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School transport charges for pupils with special needs in North Yorkshire

School transport charges for pupils with special needs in North Yorkshire

Published at 10:38am 11th April 2018. (Updated at 12:22pm 11th April 2018)

Parents of pupils with special educational needs are considering mounting a legal challenge over a move to introduce school transport charges for their children.

By Local Democracy Reporter Stuart Minting

Parents of pupils with special educational needs are considering mounting a legal challenge over a move to introduce school transport charges for their children.

Kerry Fox, of Save Centre Services North Yorkshire, said North Yorkshire County Council’s consultation process over the proposals had featured major flaws, such as a lack of information and a failure to consult with the service’s users.

Ms Fox, from Beningbrough, near York, whose 18-year-old son is disabled, said many people had also misunderstood what the council was proposing and the consultation meetings had been held at times when it was difficult for parents to attend.

She said while seeking a judicial review of the consultation was a possibility, parents were examining a range of legal avenues.

An influential committee has urged a council’s leadership to reconsider a blueprint to charge special needs and disabled (SEND) pupils for school transport, as it emerged the authority is facing a 275 per cent rise in the cost of providing the service.

North Yorkshire County Council’s executive has been told its range of proposed cost-cutting measures would achieve “inconsequential” savings while hitting the poorest and most vulnerable residents.

The authority’s transport, economy and environment overview and scrutiny committee heard a change in legislation had led to a 66 per cent rise in the number of SEND pupils aged over 18 using the service, but the council had received no additional government funding.

Jane Le Sage, the council’s assistant director of inclusion, added the rise in SEND pupil numbers and that they were travelling further distances to schools and colleges in England’s largest county had led to predictions the council’s bill for the service would spiral from £8m in 2017 to £30m in 2025.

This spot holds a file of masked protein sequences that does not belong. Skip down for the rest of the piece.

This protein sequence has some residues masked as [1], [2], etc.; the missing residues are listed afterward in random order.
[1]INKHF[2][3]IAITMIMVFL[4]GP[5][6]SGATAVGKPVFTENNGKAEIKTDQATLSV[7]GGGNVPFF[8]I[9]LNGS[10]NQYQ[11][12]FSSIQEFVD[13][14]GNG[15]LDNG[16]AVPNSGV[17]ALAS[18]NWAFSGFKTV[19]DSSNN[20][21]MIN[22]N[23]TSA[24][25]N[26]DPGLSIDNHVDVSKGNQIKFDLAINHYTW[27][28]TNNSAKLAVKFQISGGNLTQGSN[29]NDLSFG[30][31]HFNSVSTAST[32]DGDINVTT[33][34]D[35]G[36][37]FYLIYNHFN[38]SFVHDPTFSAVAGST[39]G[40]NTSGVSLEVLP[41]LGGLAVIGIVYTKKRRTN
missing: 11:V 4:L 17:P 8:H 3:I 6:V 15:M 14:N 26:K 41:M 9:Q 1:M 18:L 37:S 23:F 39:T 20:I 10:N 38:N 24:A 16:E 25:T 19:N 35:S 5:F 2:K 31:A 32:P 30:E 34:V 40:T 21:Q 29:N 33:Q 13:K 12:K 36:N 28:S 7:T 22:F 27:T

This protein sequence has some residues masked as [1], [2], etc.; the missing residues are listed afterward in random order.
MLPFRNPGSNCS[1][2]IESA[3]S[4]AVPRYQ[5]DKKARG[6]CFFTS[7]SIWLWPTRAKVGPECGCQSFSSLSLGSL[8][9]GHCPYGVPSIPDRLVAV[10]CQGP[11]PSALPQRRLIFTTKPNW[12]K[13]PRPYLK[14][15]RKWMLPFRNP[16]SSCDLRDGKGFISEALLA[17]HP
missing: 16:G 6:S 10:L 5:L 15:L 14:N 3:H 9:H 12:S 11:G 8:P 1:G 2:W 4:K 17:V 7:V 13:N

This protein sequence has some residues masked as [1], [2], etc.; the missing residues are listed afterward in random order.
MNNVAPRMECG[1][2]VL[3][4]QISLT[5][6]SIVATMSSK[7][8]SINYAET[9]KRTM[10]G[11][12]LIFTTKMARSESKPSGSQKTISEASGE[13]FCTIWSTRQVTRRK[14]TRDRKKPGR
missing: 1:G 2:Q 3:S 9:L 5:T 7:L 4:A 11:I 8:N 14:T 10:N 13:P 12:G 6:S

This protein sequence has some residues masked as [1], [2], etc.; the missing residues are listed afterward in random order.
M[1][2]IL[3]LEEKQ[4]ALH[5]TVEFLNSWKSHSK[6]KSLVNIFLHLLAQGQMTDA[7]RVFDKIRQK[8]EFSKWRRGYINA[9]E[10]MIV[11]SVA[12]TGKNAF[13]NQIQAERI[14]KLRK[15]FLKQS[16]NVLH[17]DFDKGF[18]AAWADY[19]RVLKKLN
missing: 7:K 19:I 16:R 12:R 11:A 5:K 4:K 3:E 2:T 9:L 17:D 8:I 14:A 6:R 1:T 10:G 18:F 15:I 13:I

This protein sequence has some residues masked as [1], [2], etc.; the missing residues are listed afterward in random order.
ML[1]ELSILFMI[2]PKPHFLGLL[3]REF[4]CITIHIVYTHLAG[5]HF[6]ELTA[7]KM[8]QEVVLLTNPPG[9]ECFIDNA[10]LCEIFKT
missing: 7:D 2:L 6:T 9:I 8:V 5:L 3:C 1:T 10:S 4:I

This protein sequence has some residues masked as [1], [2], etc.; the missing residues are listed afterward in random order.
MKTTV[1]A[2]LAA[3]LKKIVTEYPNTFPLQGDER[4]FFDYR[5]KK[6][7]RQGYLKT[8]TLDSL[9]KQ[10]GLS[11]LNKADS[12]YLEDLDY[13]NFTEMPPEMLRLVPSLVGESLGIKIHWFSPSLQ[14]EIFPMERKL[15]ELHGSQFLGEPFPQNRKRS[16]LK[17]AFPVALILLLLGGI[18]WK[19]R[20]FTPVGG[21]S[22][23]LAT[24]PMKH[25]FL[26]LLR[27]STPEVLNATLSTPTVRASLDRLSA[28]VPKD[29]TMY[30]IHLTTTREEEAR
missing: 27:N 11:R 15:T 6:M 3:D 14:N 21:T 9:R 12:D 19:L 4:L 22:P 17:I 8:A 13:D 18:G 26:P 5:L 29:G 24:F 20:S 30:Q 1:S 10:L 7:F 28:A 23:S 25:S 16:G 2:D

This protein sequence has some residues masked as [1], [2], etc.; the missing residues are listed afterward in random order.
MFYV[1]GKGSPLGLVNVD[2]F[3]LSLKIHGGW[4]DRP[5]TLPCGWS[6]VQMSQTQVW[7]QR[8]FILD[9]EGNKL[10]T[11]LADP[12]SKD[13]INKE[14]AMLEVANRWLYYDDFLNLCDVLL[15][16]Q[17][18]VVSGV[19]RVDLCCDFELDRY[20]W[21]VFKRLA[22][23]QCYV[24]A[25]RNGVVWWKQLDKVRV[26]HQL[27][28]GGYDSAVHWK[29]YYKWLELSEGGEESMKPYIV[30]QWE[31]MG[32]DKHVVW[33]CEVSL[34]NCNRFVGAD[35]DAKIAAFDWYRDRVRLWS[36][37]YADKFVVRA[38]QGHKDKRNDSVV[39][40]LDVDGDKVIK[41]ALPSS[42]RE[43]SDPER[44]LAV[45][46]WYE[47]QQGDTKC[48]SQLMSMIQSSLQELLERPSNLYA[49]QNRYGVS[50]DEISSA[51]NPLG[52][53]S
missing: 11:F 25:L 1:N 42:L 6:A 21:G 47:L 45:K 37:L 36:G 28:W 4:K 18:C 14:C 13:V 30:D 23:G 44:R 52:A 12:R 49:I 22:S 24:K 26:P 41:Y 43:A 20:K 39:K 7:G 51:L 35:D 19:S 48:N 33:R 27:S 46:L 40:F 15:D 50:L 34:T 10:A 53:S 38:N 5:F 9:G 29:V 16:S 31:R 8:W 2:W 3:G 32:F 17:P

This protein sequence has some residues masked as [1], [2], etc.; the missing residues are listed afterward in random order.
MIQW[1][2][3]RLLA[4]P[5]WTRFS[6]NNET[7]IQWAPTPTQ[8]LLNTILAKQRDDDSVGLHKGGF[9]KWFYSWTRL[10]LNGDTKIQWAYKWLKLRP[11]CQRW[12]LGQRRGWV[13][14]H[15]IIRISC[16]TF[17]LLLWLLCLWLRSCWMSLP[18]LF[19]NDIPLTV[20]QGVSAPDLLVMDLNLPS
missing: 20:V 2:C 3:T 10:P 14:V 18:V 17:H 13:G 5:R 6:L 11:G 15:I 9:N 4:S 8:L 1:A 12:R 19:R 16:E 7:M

She said the council had overspent by £3m on the service this year alone.

Following a public consultation, proposals for £490 a year contributions from SEND post-16 to 18 students – to bring charges into line with those for mainstream pupils – and to increase parents’ allowances for taking SEND students to school from 30p to 45p a mile were put before the committee.

The former proposal would save about £57,000 by 2021 and the latter change would see £750,000 annual savings if 50 per cent of parents took up the increase allowances offer.

Committee chairman Councillor Mike Jordan described the savings as “small beer” compared to the projected £30m bill.

Councillor Paul Haslam said the council needed to tackle the cause of the rising costs, rather than the symptoms, adding:

“I don’t understand why we are trying to make the poorest part of our society suffer.

“I think we should look at the pain elsewhere, we should look at roads. What is another pothole? This is like I have got pneumonia and you are giving me an aspirin.”

Councillor Robert Heseltine joined other members in calling for the council’s leaders to review their priorities to help the SEND pupils’ families, saying they were “in desperate need of assistance”.

Councillor Caroline Patmore said the continuing use of the council’s reserves to offset the escalating SEND school transport costs was unsustainable. She said:

“I would like to hear we are putting far more into lobbying government to make them understand the difficulty in running these kind of services in a county like ours. These are fundamental needs and is where the money should go.”

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